A new study suggests that playing Tetris builds gray matter
In the video game Tetris, players try to pack as many shapes as possible into a small space. According to a new study, that’s not all they’re doing: Scientists found a connection between playing Tetris and the size of part of the brain.
Fitting together differently shaped blocks in Tetris changes the brain, a new study finds.
It sounds like a joke, but the study uses serious science. A team of three researchers from Canada and the United States scanned the brains of 15 adolescent girls, aged 12-15, who played Tetris. The scans showed that after 3 months of playing the block-stacking game, gray matter in the girls’ brains was thicker. (Gray matter is the wrinkly mixture of brain cells and blood vessels responsible for processing information in the brain.) Part of the thicker gray matter was in a region of the brain near the top of the head. This area, called the parietal lobe, is believed to be responsible for collecting information from the senses.
The study shows that “brain structure is much more dynamic than had been appreciated,” says Richard Haier of the University of California, Irvine, one of the three scientists behind the study. Haier says they studied girls’ brains because they typically spend less time playing video games than boys.
For comparison, the scientists also scanned the brains of 11 girls who had not been playing Tetris. They found no increase in the thickness of those girls’ gray matter—suggesting that certain parts of the game-playing girls’ brains grew because the girls had played the video game.
The researchers didn’t stop there—they also did real-time brain scans of girls while they were playing Tetris. For those scans, they used a technique called functional magnetic resonance imaging, or fMRI. An fMRI tracks how blood moves through the brain, and allows scientists to see which brain areas are being used.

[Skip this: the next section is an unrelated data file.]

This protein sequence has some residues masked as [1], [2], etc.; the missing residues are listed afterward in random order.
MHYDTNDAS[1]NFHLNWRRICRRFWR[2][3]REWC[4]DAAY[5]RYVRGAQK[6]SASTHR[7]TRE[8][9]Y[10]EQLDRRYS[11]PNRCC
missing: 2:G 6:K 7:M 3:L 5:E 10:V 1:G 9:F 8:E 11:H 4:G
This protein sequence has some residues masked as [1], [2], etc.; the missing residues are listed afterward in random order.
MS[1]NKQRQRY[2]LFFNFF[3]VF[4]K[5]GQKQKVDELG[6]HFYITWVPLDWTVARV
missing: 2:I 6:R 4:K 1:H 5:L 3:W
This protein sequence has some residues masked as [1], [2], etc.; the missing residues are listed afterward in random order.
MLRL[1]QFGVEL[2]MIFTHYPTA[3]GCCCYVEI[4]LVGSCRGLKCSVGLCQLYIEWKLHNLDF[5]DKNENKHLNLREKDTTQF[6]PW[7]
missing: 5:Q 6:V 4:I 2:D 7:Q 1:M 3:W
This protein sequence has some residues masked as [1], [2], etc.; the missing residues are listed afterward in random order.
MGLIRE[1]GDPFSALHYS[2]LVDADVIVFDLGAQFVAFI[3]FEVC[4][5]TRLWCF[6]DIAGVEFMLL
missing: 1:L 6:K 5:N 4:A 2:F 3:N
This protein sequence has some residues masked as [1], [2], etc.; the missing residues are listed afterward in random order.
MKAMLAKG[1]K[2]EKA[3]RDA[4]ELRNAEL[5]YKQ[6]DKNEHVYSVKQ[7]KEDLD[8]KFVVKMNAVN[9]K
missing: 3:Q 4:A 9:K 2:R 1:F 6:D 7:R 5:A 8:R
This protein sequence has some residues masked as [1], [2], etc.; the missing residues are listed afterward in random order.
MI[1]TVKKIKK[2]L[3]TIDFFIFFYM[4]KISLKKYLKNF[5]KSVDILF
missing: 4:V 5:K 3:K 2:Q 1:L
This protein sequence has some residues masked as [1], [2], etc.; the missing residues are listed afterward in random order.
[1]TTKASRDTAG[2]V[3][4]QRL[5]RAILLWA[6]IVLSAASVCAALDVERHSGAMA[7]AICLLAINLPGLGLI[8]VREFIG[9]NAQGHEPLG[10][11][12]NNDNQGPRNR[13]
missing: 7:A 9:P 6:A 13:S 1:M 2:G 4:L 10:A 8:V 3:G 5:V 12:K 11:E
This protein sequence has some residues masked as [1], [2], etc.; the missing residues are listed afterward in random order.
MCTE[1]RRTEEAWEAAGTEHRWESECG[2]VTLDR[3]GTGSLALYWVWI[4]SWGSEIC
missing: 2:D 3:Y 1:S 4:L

These scans showed that in the brains of girls who played Tetris for three months, some parts of the brain were being used less. The scientists don’t know why. Haier suggests that the drop in activity may be due to the brain actually working more efficiently than before. “We’re not sure, but we think the brain is learning which areas not to use,” Haier says. “As you learn the game, it becomes more automatic.”
The parts of the brain that got bigger over the course of three months were not the same parts of the brain that were being used less. This comparison hints that bigger is not always better: Just because a part of the brain gets bigger doesn’t mean that it’s working more efficiently.
Understanding how the brain works is not easy, says Haier. The scientists don’t know if the brain changes due to Tetris will help a person learn new skills or have better memory. “We know Tetris changes the brain,” Haier says. “We don’t know if it’s good for you.”